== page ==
- Associated Press - Sunday, October 8, 2017

KENNEWICK, Wash. (AP) - The bright yellow home on South Irby Street in Kennewick is a different kind of laboratory.

Instead of beakers, burners and chemical formulas, 50 students from Tri-Tech Skills Center used paint brushes, shovels and elbow grease as they tested themselves Wednesday at Doug and Loree Swartz’s home.

For Ricardo Herrera, who travels from Prosser to attend classes at Tri-Tech, the work not only gives him a chance to use skills he learns in class, it allows him to give back to the community.

“They’re just going out and showing the community that young people can make an impact on the community,” he said.

The Swartz home had lost sections of paint, said Jonathan Perez, a 17-year-old Tri-Tech construction trades student who wants to be an electrician.

Perez and the other students stripped the paint from the outside of the house, applied primer and put a new coat on. They also fixed the chimney and did landscaping work.

Doug Swartz, who turned 80 recently, and Loree Swartz, who catching up to her husband, bought the house more than 40 years ago. They haven’t been able to get outside to get the home painted for at least the past six years.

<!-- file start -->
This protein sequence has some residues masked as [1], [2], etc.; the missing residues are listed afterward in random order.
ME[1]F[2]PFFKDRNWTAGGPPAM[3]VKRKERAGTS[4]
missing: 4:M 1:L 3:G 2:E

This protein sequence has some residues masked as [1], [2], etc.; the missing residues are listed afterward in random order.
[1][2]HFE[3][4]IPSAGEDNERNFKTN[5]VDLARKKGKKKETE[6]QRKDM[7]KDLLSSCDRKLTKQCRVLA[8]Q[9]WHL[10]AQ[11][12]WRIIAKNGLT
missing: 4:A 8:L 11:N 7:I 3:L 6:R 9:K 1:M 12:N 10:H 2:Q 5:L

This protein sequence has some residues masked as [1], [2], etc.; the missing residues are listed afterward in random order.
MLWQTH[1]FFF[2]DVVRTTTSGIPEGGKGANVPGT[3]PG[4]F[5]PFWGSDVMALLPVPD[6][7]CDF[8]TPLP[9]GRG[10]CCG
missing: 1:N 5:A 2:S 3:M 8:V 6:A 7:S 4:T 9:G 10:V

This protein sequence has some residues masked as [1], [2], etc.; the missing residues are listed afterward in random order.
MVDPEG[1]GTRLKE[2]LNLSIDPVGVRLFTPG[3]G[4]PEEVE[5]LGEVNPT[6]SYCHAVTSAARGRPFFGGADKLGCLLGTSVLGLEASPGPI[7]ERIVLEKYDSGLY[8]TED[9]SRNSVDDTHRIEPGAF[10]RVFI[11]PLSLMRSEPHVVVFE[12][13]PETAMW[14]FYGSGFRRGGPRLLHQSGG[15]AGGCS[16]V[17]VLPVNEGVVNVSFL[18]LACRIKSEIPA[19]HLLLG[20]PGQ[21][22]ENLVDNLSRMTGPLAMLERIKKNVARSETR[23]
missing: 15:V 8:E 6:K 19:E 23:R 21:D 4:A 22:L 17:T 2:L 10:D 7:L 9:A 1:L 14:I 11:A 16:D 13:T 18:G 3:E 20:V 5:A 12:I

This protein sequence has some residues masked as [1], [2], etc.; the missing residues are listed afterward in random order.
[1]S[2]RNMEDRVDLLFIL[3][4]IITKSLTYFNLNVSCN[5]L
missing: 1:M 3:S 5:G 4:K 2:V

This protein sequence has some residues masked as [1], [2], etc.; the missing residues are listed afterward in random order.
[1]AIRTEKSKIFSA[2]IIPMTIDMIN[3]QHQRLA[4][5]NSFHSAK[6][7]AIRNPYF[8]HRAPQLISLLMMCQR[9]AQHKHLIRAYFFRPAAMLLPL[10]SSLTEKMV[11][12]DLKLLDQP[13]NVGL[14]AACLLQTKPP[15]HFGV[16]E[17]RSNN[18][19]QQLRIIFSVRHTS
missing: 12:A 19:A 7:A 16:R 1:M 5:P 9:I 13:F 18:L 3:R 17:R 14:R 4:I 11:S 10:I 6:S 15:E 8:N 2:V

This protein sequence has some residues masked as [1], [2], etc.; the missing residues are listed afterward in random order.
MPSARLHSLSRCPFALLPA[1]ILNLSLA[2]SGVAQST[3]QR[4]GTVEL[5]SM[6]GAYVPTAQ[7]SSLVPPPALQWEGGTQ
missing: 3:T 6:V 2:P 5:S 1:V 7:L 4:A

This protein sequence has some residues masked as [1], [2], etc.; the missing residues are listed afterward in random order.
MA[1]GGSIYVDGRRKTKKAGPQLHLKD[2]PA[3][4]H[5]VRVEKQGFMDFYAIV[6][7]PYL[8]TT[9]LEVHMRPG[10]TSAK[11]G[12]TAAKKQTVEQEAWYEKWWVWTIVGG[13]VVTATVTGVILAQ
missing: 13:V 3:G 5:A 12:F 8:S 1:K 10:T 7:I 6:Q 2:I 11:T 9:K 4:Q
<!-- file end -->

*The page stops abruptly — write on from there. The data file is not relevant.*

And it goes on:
“We’re beyond climbing ladders,” Loree Swartz said. “We’re more than happy with the work.”

The teens went above and beyond for the elderly couple, said Crystal Carter, the executive director for Rebuilding Mid-Columbia. The nonprofit connects seniors, veterans or people with disabilities with companies or groups like the construction trades class to get them to do the work.

Carter pointed to a section of the back lawn where the students noted a dip that might be hard for Doug Swartz to push a lawn mower over.

The students cut back the sod and filled it in, she said. They were unhappy with the work though after the dirt underneath settled, so they repeated the process to get it right.

She also highlighted some concrete flag stones next to the house.

“They were worried that it would be a tripping hazard for the family,” Carter said. “So the kids actually pulled all of this out, leveled off the dirt and put them back in.”

The students worked for more than 720 hours on the home, but the giving will continue.

As payment for the project, Rebuilding Mid-Columbia asks its recipients to volunteer - within their physical capability, Carter said.

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